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AFBAmerican Foundation®
for the Blind

Expanding possibilities for people with vision loss

Focus Groups

Focus groups are a staple of qualitative research, and are most appropriate for:

  • understanding the breadth of the issue, the range and scope, not the frequency
  • collecting an emic or "insider's view" from the group being studied and, as a result, producing measures with strong validity
  • probing for information about sensitive contexts

In addition, they are also incorporated into research designs where:

  • there is a low frequency of respondents
  • costs prohibit gathering data in other ways
  • one is seeking targeted viewpoints

Further, they are frequently used as the basis for exploratory research, or to pilot test concepts that can later be developed into a survey. The objective in focus groups for research (as opposed to those conducted for marketing purposes) is to get at the quality and range of responses. They are not an effort at "consensus building"; differences in opinions help define the range of an issue. They can be conducted in person or by phone.

General considerations:

  1. Participants should be given compensation, which may be monetary or non-monetary.
  2. Obtain consent for all participants about taping (if applicable) and uses of the data.
  3. Provide participants with a copy of the findings, or summary of the findings, that has been cleared with the client.
  4. Other recruitment variables will vary depending on the nature of the project.

Recruitment details

The following screening variables should be considered when composing focus groups with blind or visually impaired respondents, or when conducting focus group research on blindness-related topics:

  • Vision loss—minimum is self-reported, e.g., "ongoing difficulty seeing words and letters in ordinary newsprint, (even with glasses on, if usually worn)." For example, no usable vision vs. otherwise visually impaired. When considering the degree of vision loss, we generally advise organizing groups according to whether they use visual or non-visual means (e.g., screen magnification vs. screen readers) to access information; they are grouped separately from each other if their concerns tend to differ.

  • Use of the internet—has ever used the internet, and has current access at home, work, a library or other place that the person does visit. Computer or Internet use can act as a proxy for other measures. For example, their level of experience may also imply other differences, such as a general degree of independence, access to information, familiarity with the blindness system, etc.

  • Language/literacy—English-speaking, unless some provisions are made for moderators who speak another language; literacy presumed if has used Internet.

The following characteristics can be confirmed by a telephone screening interview, and used to achieve diversity:

  • Geographic location—broad census-defined regions, i.e. east, midwest, west, south

  • Age or "life stage"—e.g., school/transition age, young and middle-aged adults, older adults)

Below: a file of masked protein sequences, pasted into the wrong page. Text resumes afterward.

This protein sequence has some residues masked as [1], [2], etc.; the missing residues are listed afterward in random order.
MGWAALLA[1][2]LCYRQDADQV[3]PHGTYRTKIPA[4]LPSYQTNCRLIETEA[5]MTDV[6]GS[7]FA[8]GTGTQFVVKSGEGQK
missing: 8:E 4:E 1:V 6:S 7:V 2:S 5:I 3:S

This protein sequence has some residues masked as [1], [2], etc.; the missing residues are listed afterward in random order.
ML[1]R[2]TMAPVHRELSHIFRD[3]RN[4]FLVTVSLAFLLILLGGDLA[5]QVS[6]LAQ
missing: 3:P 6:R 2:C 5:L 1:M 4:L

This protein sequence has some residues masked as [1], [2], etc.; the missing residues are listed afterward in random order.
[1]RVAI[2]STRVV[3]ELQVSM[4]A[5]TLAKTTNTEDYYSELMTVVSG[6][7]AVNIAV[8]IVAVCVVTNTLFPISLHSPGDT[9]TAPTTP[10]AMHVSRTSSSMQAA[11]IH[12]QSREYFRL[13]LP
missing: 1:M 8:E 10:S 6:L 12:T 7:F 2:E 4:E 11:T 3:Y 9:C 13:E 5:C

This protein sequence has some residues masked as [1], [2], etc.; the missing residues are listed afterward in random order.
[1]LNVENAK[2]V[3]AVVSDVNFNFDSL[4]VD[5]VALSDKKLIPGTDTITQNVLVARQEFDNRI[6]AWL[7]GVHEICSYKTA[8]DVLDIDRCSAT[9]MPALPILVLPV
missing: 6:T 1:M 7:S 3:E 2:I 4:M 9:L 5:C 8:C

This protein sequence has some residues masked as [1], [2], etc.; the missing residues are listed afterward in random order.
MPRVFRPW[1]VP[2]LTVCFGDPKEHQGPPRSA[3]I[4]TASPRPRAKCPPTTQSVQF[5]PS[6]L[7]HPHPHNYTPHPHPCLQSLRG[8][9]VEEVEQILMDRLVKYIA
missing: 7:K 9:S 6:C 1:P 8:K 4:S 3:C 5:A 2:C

• Employment status—employed now or ever vs. never employed

  • Educational attainment—and implied literacy level

  • Age at loss of vision/length of time visually impaired—these are related but separate variables

  • Ethnic identity—1st or 2nd generation U.S. citizen, any nationality, African-American/Blacks of 3rd+ generation, other)

  • Health status—self-reported as "excellent, very good or good" vs. "fair or poor"

Methodological Limitations

It is always advisable to know what the limitations inherent in one's research design are, in order to minimize their impact, if possible, and to know how they may shape the extent and quality of the data gathered. Consequently, researchers should consider the following:

  • Number of groups—Given the nature of one's project, there may be many relevant demographic, health, computer usage variables, etc. under consideration. Consider the number of groups and/or individuals involved in the study. Do they represent the minimum acceptable composition? How would you expand your project if you had unlimited time and resources (e.g., including Spanish-speaking users, etc)?

  • Composition and size of groups—It is desirable to make focus groups more homogeneous in respects besides whether they use visual or nonvisual access; this may only be possible with a larger number of groups. For example, in a Medicare study, we aimed to have separate groups of beneficiaries by age and by disability status. However, limited time and resources required us to occasionally mix those types of respondents within a group.

  • Recruitment sources—A main limitation is the heavy reliance on a single strategy or source for recruitment (e.g., via electronic advertisements to listservs, or through a rehabilitation provider). While online sources or known computer user groups are valuable resources to achieve relatively well-targeted recruitment in a short period of time, this design will not result in representativeness, and is biased toward people skilled in using computers with assistive technology. Similarly, recruiting through rehabilitation agencies limits the respondents to those who have received rehab services.

  • Use of prior research subjects—has the advantage that one already knows about many of an individual's relevant characteristics, but has the disadvantage that those persons may become "professional respondents" and therefore less representative of other users.

Additional Resources

Michael Quinn Patton. Qualitative Evaluation and Research Methods. SAGE Publications, second edition, 1990.

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